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Grading the Best and Worst Moves of the 2011-2012 NBA Season

Adam FromalNational NBA Featured ColumnistOctober 11, 2016

Grading the Best and Worst Moves of the 2011-2012 NBA Season

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    Whether they're trades, draft picks, free-agent acquisitions or something else entirely, plenty of NBA transactions take place every year.

    I've identified the five best and five worst moves of the year and graded them here for your viewing pleasure. However, in an effort to make it even more entertaining, you won't find any numerical grades here. 

    Read on to see what I mean. 

Grading Scale for the Worst Moves

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    Instead of simply grading the moves out of 10 points or on a 100-point scale, I wanted to be a little more creative. 

    If we look at all of the dance moves that have occurred on the sidelines, benches and the court, none has been worse than the "shimmy" Stephen Curry tried to pull off after draining a shot from downtown against the Denver Nuggets. 

    Sure, it was homage to his head coach, Mark Jackson, but Curry looked like he didn't have the ankles necessary to pull off any dance moves at all. And that was before his ankle injuries forced him to miss the rest of the season. 

    Seriously, just listen to some of the things that his teammates and Jackson himself had to say about the guard's moves, or lack thereof. 

Grading Scale for the Best Moves

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    Now I couldn't really find a "best dance move of the season" to use as a scale for the best moves, so instead I picked out one of my favorite on-court moves of the season.

    Playing against the Boston Celtics, Derrick Rose drove past Rajon Rondo, who has to be considered at the very least a terrific defender. He then absorbed contact from Kevin Garnett and Brandon Bass while spinning, yet he somehow maintained control of the basketball. While falling backwards and under the rim, the reigning MVP somehow got enough spin on the ball to kiss it off the glass and into the basket for a fancy couple of points.

    It's plays like this that make me call Rose a contortionist—when he's healthy, of course. 

    The D-Rose scoop shot will serve as the scale for the best moves of the season. 

Drafting Jimmer Fredette

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    There were probably worse moves made during the 2011-2012 NBA season, but it's my list, so I get to choose the entries. 

    Although there's still time for him to redeem himself, Jimmer Fredette has been a massive bust so far. Much like I did myself, the Sacramento Kings incorrectly predicted the guard's scoring prowess would carry over to the next level.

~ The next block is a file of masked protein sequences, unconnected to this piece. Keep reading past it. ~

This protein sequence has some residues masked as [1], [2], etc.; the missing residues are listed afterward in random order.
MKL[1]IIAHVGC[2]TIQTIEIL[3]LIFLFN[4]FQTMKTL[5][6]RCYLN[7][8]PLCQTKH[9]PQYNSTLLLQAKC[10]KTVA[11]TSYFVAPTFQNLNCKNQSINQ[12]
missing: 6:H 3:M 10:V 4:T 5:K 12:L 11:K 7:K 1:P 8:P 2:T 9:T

Fredette has struggled each and every month, laboring through what seems like a season-long shooting slump. He turns the ball over too much, doesn't make great decisions and doesn't play much defense at all. 

    This is not what the Kings were looking for when they made a draft-day trade for the 10th overall pick in the 2011 NBA Draft. 

     

    Grade: One Stephen Curry Shimmy

Drafting Isaiah Thomas

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    Just in case you were planning on accusing me of picking on the Sacramento Kings for a single bad draft pick, let's focus on Mr. Irrelevant. 

    Isaiah Thomas was drafted by the Kings at No. 60 in the 2011 NBA draft, making him the last pick and setting him up for a career filled with low expectations. Thomas laughed at those assumptions and didn't slow down until he became the starting point guard for his team. 

    Since then, he's played so well that he recently earned the No. 89 spot in my rankings of the top 100 players in the NBA right now. He may move higher soon enough.  

    This is what I had to say about Thomas: 

    How Isaiah Thomas managed to go from Mr. Irrelevant to No. 89 in this set of rankings is beyond me. Remember, this is a guy who is generously listed at 5'9" and might be able to be posted up by Muggsy Bogues or Spud Webb. 

    But Thomas has made the most of his minutes throughout the season and done a remarkable job of carving out a role for himself in a crowded Sacramento Kings backcourt. 

    In the 33 games that the diminutive point guard has started, he's averaged 15.2 points, 3.2 rebounds and 5.3 assists per game. Those numbers have been even more impressive recently. Since the calendars turned to April, Thomas has put up 16.2 points, 2.5 rebounds and 5.2 assists per contest. 

    This guy has staying ability. 

    Not bad for Mr. Irrelevant. 

     

    Grade: One Derrick Rose Scoop

The Dwight Howard Non-Move

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    If you aren't sick of Dwight Howard, you don't pay close enough attention to the NBA. 

    We had to deal with his requests for a move all season long, culminating in the infamous list that supposedly listed the places he would be willing to go. Then, of course, he didn't go anywhere and decided he was going to stay with the Orlando Magic.

    After that, there was the whole feud with head coach Stan Van Gundy.

    Finally, we're just now learning that the injured center, according to Stephen A. Smith at least, will be demanding a trade once more.   

     

    Grade: Two Stephen Curry Shimmies

UCLA Extensions